Retrieval practice is an effective learning strategy that improves students’ long-term knowledge retention and strengthens their ability to retain and apply knowledge. By actively retrieving information from memory, students engage in a process that accelerates learning and strengthens connections in their brains. In this blog post I share the methods that worked for me in elementary school.
Flashcard Quizzes
An effective activity to incorporate retrieval practice is to use flashcard quizzes. Create flashcards with key facts, vocabulary, or concepts relevant to your program.Engage students individually or in pairs by asking them to retrieve information from flashcards. Encourage students to explain their answers to deepen their understanding and strengthen the research process.

​Incorporating short quizzes into your lessons is an effective way to practice finding information. Offer short quizzes at the beginning or end of the lesson, asking questions that require students to recall information from previous lessons or chapters. Give students immediate feedback, highlighting correct answers and clarifying any misunderstandings to support further learning.

In order to make this process more study-oriented, individual student ID cards should be provided for use in pairs or small groups. A game scenario like “Connect 4” or “Nothing and TicToes,” where students take turns setting up a counter when the information is read correctly, can add more fun but also bring structure and routine to the process.

Exit Tickets are a valuable tool for assessing student understanding at the end of a lesson. Ask questions or suggestions about the content discussed. The students react individually and thus have the opportunity to practice the research. Review the answers to identify strengths and areas that need further strengthening to enable targeted instruction. In this vlog post, I already talked about how to finish classes well.
Recovery Nets
Recovery Nets provide students with an engaging and interactive activity to practice recovery. Design grids with categories or topics that fit your schedule. Distribute the incomplete grids to students and encourage them to fill in the missing information from memory. Encourage discussion and collaboration with your peers and allow students to deepen their understanding through meaningful conversations. More information can be found here.
Two-Part Questions
Unlike most of these suggestions, you can use two-part questions throughout the lesson. Instead of making recovery an isolated event, think about integrating it into your core activities and questions. A simple example would be to ask students to remember the meaning of the position when learning the scope. When the side lengths are divided by 100, 10 and 1, children are challenged to reinterpret the values ​​before calculating the perimeter.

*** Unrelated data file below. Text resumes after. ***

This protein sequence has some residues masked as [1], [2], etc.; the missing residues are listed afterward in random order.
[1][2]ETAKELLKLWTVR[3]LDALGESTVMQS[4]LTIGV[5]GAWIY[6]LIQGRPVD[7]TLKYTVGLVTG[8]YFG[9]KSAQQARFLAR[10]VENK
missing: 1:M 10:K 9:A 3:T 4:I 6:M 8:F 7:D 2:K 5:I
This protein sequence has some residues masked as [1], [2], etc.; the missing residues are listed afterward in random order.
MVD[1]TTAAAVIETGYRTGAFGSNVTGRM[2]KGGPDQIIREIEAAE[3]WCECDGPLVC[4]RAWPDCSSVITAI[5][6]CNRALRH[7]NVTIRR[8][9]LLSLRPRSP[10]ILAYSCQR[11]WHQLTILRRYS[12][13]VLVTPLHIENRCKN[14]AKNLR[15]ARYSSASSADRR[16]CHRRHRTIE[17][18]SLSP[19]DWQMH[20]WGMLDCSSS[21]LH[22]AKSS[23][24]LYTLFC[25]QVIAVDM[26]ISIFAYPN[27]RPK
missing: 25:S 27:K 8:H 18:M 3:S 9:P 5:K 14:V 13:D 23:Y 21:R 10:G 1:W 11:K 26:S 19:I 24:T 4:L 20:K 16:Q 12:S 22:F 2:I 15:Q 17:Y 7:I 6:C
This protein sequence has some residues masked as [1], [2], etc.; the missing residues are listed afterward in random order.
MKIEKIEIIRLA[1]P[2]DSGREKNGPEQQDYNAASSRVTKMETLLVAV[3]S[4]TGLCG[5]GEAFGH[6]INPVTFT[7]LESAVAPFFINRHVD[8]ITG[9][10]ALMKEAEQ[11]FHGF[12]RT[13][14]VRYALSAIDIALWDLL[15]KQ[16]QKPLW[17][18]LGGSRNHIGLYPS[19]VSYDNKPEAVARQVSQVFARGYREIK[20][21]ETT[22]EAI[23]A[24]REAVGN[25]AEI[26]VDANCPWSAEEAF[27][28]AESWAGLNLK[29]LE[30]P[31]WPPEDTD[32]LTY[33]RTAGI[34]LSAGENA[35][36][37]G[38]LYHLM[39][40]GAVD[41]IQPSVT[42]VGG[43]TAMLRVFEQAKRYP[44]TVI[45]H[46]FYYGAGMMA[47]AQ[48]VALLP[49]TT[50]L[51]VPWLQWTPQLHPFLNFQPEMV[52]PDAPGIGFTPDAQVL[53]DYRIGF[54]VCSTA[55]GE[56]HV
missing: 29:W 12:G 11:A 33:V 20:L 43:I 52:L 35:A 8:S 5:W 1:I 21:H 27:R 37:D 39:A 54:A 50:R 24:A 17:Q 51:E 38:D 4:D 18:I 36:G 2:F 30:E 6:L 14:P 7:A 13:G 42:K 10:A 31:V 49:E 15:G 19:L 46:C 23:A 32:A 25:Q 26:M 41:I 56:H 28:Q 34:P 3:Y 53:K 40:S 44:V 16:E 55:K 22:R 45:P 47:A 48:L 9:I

Intelligently designed two-stage exercises can make information retrieval easier while allowing new knowledge to be consolidated.

​It should be emphasized that the research goal should be intelligently combined with a suitable learning goal so that the activity does not seem too random or confusing. No child wants to memorize the properties of gases and liquids while simplifying fractions – that would be cognitive overload!

Two-Minute Summaries
At the end of the lesson, give students two minutes to summarize what they have learned. This activity encourages students to practice searching for information and helps them extract important ideas and details. By sharing summaries with fellow students, students engage in discussions and strengthen their understanding through a process of inquiry and collaborative learning. The two-minute summary can be completed as pictures for younger students or as diagrams and brief reports for older students.
Last week, last month, last year.
A more strategic approach to recovery planning is also useful.The less confident children are in remembering the required information, the more frequently these opportunities should be offered. It is also a good idea to ask students to recall what has been taught in previous topics and courses. Asking students questions about the past week, month, semester, and year can help ensure you plan specific opportunities to seek information over time. Apps like Century can also do this for you automatically.

A practical tip would be to add key questions from current topics to a question bank and use them as research questions.Then, ensure that key concepts are reviewed regularly throughout the year.
Justification Questions
Practicing information retrieval can lead to a closed question approach when students need to remember information such as phonics and number facts. Kate Jone talks about how using deeper research skills can deepen your understanding of facts beyond the surface. Using “evidence” questions when making a claim with a right or wrong answer requires children to remember what they have learned to support their arguments on a deeper level. The simulation questions are open-ended questions that ask
children to use what they have learned to predict an outcome based on evidence of their previous learning.

This type of questioning is more demanding and requires more effort from students, but the more they engage in these questions, the better they will become and the more detailed and deeper they will remember them. Scaffolds are really useful and I created them here for you.